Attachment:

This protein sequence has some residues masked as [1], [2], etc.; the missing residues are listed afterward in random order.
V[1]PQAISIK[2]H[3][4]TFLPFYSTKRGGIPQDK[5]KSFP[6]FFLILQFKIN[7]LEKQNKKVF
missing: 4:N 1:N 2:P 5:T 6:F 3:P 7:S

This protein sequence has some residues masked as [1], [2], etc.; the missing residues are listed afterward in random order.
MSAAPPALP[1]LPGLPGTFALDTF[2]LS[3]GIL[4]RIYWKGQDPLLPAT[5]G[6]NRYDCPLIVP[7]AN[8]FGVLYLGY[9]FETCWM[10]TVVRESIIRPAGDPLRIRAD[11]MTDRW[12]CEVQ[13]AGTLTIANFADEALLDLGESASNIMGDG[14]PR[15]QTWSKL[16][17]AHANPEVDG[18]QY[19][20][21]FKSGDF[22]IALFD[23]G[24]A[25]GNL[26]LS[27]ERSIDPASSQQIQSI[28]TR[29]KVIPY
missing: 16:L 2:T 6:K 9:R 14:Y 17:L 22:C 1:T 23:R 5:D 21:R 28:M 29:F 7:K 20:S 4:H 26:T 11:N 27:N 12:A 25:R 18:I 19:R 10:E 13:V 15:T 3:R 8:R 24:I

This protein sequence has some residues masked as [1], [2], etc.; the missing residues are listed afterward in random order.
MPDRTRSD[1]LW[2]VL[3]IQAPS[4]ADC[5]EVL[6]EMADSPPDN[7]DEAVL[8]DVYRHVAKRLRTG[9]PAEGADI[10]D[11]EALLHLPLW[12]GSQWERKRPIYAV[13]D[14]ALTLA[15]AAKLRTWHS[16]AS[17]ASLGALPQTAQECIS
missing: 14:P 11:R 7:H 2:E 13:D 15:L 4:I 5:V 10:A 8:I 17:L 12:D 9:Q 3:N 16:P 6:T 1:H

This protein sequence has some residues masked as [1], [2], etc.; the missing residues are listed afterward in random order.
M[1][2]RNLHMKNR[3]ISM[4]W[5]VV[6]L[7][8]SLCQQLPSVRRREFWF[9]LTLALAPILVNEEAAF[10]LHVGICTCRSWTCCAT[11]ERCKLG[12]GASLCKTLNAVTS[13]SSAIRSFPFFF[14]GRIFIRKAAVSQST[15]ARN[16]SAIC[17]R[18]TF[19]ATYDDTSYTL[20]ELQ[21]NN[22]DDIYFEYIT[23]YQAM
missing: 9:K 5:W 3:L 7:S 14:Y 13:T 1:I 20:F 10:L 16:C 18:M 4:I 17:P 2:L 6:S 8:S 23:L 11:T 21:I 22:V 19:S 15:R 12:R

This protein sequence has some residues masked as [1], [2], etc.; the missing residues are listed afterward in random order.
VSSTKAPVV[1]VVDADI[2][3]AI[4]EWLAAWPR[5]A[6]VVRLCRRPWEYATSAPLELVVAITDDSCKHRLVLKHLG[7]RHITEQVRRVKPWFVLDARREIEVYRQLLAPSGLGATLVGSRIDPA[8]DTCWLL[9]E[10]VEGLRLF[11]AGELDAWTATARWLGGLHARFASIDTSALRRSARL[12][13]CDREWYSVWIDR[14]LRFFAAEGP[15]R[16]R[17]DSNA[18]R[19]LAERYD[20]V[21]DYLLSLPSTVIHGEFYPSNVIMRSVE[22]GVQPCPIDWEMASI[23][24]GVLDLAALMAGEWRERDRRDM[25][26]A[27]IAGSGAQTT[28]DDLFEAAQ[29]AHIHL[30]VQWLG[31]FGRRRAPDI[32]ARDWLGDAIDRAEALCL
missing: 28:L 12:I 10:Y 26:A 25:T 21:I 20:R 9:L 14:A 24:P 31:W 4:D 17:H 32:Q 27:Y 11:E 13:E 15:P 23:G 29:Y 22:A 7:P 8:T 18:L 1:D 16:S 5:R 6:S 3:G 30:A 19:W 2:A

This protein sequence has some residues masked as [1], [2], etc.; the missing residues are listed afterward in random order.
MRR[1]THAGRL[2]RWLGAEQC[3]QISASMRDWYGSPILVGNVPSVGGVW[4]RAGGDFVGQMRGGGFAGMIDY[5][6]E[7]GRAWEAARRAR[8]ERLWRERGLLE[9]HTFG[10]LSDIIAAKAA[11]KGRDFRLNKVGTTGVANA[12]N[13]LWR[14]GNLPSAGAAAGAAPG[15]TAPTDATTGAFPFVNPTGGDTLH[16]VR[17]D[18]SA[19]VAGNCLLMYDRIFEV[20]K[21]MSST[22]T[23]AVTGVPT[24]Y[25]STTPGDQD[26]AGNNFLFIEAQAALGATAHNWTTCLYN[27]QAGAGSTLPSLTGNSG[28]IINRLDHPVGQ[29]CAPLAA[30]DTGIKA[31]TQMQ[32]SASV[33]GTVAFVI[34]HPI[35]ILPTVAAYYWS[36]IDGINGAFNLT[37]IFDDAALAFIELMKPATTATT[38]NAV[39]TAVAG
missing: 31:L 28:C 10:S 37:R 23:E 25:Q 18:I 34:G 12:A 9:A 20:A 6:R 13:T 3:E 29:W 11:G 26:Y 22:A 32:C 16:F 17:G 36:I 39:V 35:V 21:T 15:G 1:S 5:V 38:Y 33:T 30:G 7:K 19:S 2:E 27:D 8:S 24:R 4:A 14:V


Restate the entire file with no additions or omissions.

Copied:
This protein sequence has some residues masked as [1], [2], etc.; the missing residues are listed afterward in random order.
V[1]PQAISIK[2]H[3][4]TFLPFYSTKRGGIPQDK[5]KSFP[6]FFLILQFKIN[7]LEKQNKKVF
missing: 4:N 1:N 2:P 5:T 6:F 3:P 7:S

This protein sequence has some residues masked as [1], [2], etc.; the missing residues are listed afterward in random order.
MSAAPPALP[1]LPGLPGTFALDTF[2]LS[3]GIL[4]RIYWKGQDPLLPAT[5]G[6]NRYDCPLIVP[7]AN[8]FGVLYLGY[9]FETCWM[10]TVVRESIIRPAGDPLRIRAD[11]MTDRW[12]CEVQ[13]AGTLTIANFADEALLDLGESASNIMGDG[14]PR[15]QTWSKL[16][17]AHANPEVDG[18]QY[19][20][21]FKSGDF[22]IALFD[23]G[24]A[25]GNL[26]LS[27]ERSIDPASSQQIQSI[28]TR[29]KVIPY
missing: 16:L 2:T 6:K 9:R 14:Y 17:L 22:C 1:T 23:R 5:D 21:R 28:M 29:F 7:K 20:S 4:H 26:T 11:N 27:N 12:A 25:R 18:I 19:R 10:E 13:V 15:T 3:R 8:R 24:I

This protein sequence has some residues masked as [1], [2], etc.; the missing residues are listed afterward in random order.
MPDRTRSD[1]LW[2]VL[3]IQAPS[4]ADC[5]EVL[6]EMADSPPDN[7]DEAVL[8]DVYRHVAKRLRTG[9]PAEGADI[10]D[11]EALLHLPLW[12]GSQWERKRPIYAV[13]D[14]ALTLA[15]AAKLRTWHS[16]AS[17]ASLGALPQTAQECIS
missing: 14:P 11:R 7:H 2:E 13:D 15:L 4:I 5:V 10:A 8:I 17:L 12:D 9:Q 3:N 16:P 6:T 1:H

This protein sequence has some residues masked as [1], [2], etc.; the missing residues are listed afterward in random order.
M[1][2]RNLHMKNR[3]ISM[4]W[5]VV[6]L[7][8]SLCQQLPSVRRREFWF[9]LTLALAPILVNEEAAF[10]LHVGICTCRSWTCCAT[11]ERCKLG[12]GASLCKTLNAVTS[13]SSAIRSFPFFF[14]GRIFIRKAAVSQST[15]ARN[16]SAIC[17]R[18]TF[19]ATYDDTSYTL[20]ELQ[21]NN[22]DDIYFEYIT[23]YQAM
missing: 9:K 5:W 3:L 7:S 14:Y 13:T 1:I 20:F 10:L 16:C 18:M 4:I 17:P 2:L 6:S 8:S 23:L 11:T 21:I 22:V 19:S 15:R 12:R

This protein sequence has some residues masked as [1], [2], etc.; the missing residues are listed afterward in random order.
VSSTKAPVV[1]VVDADI[2][3]AI[4]EWLAAWPR[5]A[6]VVRLCRRPWEYATSAPLELVVAITDDSCKHRLVLKHLG[7]RHITEQVRRVKPWFVLDARREIEVYRQLLAPSGLGATLVGSRIDPA[8]DTCWLL[9]E[10]VEGLRLF[11]AGELDAWTATARWLGGLHARFASIDTSALRRSARL[12][13]CDREWYSVWIDR[14]LRFFAAEGP[15]R[16]R[17]DSNA[18]R[19]LAERYD[20]V[21]DYLLSLPSTVIHGEFYPSNVIMRSVE[22]GVQPCPIDWEMASI[23][24]GVLDLAALMAGEWRERDRRDM[25][26]A[27]IAGSGAQTT[28]DDLFEAAQ[29]AHIHL[30]VQWLG[31]FGRRRAPDI[32]ARDWLGDAIDRAEALCL
missing: 28:L 12:I 10:Y 26:A 25:T 21:I 20:R 9:L 14:A 24:P 31:W 4:D 17:H 32:Q 27:Y 11:E 13:E 15:P 23:G 29:Y 22:A 7:P 8:T 18:L 1:D 16:S 5:R 6:S 3:G 30:A 19:W 2:A

This protein sequence has some residues masked as [1], [2], etc.; the missing residues are listed afterward in random order.
MRR[1]THAGRL[2]RWLGAEQC[3]QISASMRDWYGSPILVGNVPSVGGVW[4]RAGGDFVGQMRGGGFAGMIDY[5][6]E[7]GRAWEAARRAR[8]ERLWRERGLLE[9]HTFG[10]LSDIIAAKAA[11]KGRDFRLNKVGTTGVANA[12]N[13]LWR[14]GNLPSAGAAAGAAPG[15]TAPTDATTGAFPFVNPTGGDTLH[16]VR[17]D[18]SA[19]VAGNCLLMYDRIFEV[20]K[21]MSST[22]T[23]AVTGVPT[24]Y[25]STTPGDQD[26]AGNNFLFIEAQAALGATAHNWTTCLYN[27]QAGAGSTLPSLTGNSG[28]IINRLDHPVGQ[29]CAPLAA[30]DTGIKA[31]TQMQ[32]SASV[33]GTVAFVI[34]HPI[35]ILPTVAAYYWS[36]IDGINGAFNLT[37]IFDDAALAFIELMKPATTATT[38]NAV[39]TAVAG
missing: 31:L 28:C 10:S 37:R 23:E 25:Q 18:I 34:G 12:A 9:A 20:A 6:R 13:T 3:E 29:W 11:G 26:Y 22:A 32:C 16:F 17:G 36:I 39:V 35:V 21:T 15:G 1:S 5:V 38:Y 33:T 30:G 7:K 19:S 2:E 27:D 8:S 24:R 4:A 14:V